Starlink expands its satellite broadband service to all UK regions

Starlink expands its satellite broadband service to all UK regions
Ryan is an editor at TechForge Media with over a decade of experience covering the latest technology and interviewing leading industry figures. He can often be sighted at tech conferences with a strong coffee in one hand and a laptop in the other. If it's geeky, he’s probably into it. Find him on Twitter: @Gadget_Ry

SpaceX’s satellite broadband service Starlink has expanded to all regions of the United Kingdom.

The service, currently still in beta, was previously only available in southern England. Today, the company has announced an expansion to cover parts of Wales, Scotland, Northern Ireland, and northern England.

Starlink says users should currently expect data speeds to vary between 50Mb/s to 150Mb/s over the next several months, with brief periods of no connectivity whatsoever.

The UK’s average download speed across all broadband providers is around 67.23Mb/s but climbing as the rollout of full-fibre starts picking up pace again following a pandemic-induced slowdown.

Of course, Starlink isn’t targeting typical home broadband use—which the £439 hardware cost and £89/month service fee reflects. Instead, the company aims to help quickly deliver decent connectivity to rural locations which have been left underserved due to the difficulties and cost of laying traditional fibre.

“This will transform rural WiFi,” says Compare Fibre’s co-founder Nathan Hill-Haimes. “We are really keen to stress the impact this can have on connecting rural locations with high-speed internet.”

A Starlink user from Devon told the Press Association: “If you need connectivity to run a business and if you need connectivity for communication, particularly in Covid times, £90 a month is quite justifiable.”

Over 1,000 Starlink satellites are currently in orbit of 12,000 that have been authorised. Filings have been submitted to the International Telecommunication Union (ITU) requesting permission to launch 30,000 additional Starlink satellites.

Increasing competition

Starlink is, by far, the biggest satellite broadband deployment. However, rivals such as Amazon’s “Project Kuiper” will be looking to challenge the titleholder in the coming years.

Project Kuiper was given the green light by the FCC last year to launch 3,236 of its own satellites.

“We are doing an incredible amount of invention to deliver fast, reliable broadband at a price that makes sense for customers,” Rajeev Badyal, Vice President of Technology for Project Kuiper, said at the time.

SpaceX is currently launching around 60 satellites at a time and aims to have deployed 1,440 by late 2021 to provide near-global service.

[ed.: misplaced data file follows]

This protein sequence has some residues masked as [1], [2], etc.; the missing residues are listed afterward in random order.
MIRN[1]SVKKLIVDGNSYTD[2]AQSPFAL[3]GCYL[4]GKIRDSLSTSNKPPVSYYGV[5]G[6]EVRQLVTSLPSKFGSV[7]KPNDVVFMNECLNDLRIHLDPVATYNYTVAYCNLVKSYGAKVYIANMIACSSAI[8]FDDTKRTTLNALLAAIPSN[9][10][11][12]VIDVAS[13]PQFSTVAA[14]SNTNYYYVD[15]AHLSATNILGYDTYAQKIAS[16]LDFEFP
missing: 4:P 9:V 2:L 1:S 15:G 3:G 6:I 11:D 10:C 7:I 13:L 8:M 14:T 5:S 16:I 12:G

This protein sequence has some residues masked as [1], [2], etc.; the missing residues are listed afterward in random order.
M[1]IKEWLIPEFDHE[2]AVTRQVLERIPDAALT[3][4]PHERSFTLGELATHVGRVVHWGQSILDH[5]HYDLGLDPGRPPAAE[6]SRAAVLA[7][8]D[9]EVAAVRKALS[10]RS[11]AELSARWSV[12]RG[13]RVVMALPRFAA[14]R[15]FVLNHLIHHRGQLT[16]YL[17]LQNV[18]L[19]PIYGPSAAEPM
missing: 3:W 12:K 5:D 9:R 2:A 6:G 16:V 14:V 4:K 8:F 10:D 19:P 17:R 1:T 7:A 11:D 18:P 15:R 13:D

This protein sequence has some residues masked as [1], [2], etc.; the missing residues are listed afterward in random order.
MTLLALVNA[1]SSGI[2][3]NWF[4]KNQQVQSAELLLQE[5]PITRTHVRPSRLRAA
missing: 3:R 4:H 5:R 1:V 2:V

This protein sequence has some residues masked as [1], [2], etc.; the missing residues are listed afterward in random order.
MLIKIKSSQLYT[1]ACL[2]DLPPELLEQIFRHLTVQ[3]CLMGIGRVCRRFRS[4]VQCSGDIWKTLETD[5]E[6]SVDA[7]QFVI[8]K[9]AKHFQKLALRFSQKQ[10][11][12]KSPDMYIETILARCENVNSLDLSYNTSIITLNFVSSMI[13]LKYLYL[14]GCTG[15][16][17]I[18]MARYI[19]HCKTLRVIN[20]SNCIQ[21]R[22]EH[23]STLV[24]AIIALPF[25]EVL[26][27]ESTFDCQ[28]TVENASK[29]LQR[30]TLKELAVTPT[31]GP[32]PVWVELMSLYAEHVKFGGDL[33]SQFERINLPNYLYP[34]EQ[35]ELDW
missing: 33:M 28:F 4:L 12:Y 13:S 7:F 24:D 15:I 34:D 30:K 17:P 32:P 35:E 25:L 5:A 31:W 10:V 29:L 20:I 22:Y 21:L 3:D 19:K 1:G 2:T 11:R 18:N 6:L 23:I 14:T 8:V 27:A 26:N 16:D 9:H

“As we launch more satellites, install more ground stations and improve our networking software, data speed, latency and uptime will improve dramatically,” the company wrote in a release announcing Starlink’s expansion in the UK.

Starlink and Kuiper will also be competing against promising satellite broadband firm OneWeb.

OneWeb nearly collapsed after crucial funding was pulled last-minute during the first peak of the COVID-19 pandemic and filed Chapter 11 bankruptcy. However, the company was rescued following a $1bn (£800m) investment from the UK government and Bharti Global Ltd of India.

Kwasi Kwarteng, Secretary of State for Business, Energy, and Industrial Strategy, said: “Our investment in OneWeb is part of our continued commitment to the UK’s space sector, putting Britain at the forefront of the latest technological advances.”

Since the UK and Bharti’s investment, OneWeb has continued to receive large investments. In January, the company announced that it has raised $1.4 billion in total funding after securing investments from SoftBank Group and Hughes Network Systems.

Masayoshi Son, Chairman and CEO of SoftBank, commented: “We are excited to support OneWeb as it increases capacity and accelerates towards commercialisation. We are thrilled to continue our partnership with Bharti, the UK government, and Hughes to help OneWeb deliver on its mission to transform internet access around the world.”

OneWeb is the smallest of the three satellite broadband firms but has launched 74 of its innovative ultrafast broadband satellites to date and plans to launch a total of 648 by the end of 2021.

Neil Masterson, CEO of OneWeb, said: “OneWeb’s mission is to connect everyone, everywhere. We have made rapid progress to re-start the business since emerging from Chapter 11 in November.”

Starlink is an exciting project by itself, but things are going to get even more interesting with the competition heating up. As you’d expect, Telecoms will keep you updated on all the developments.

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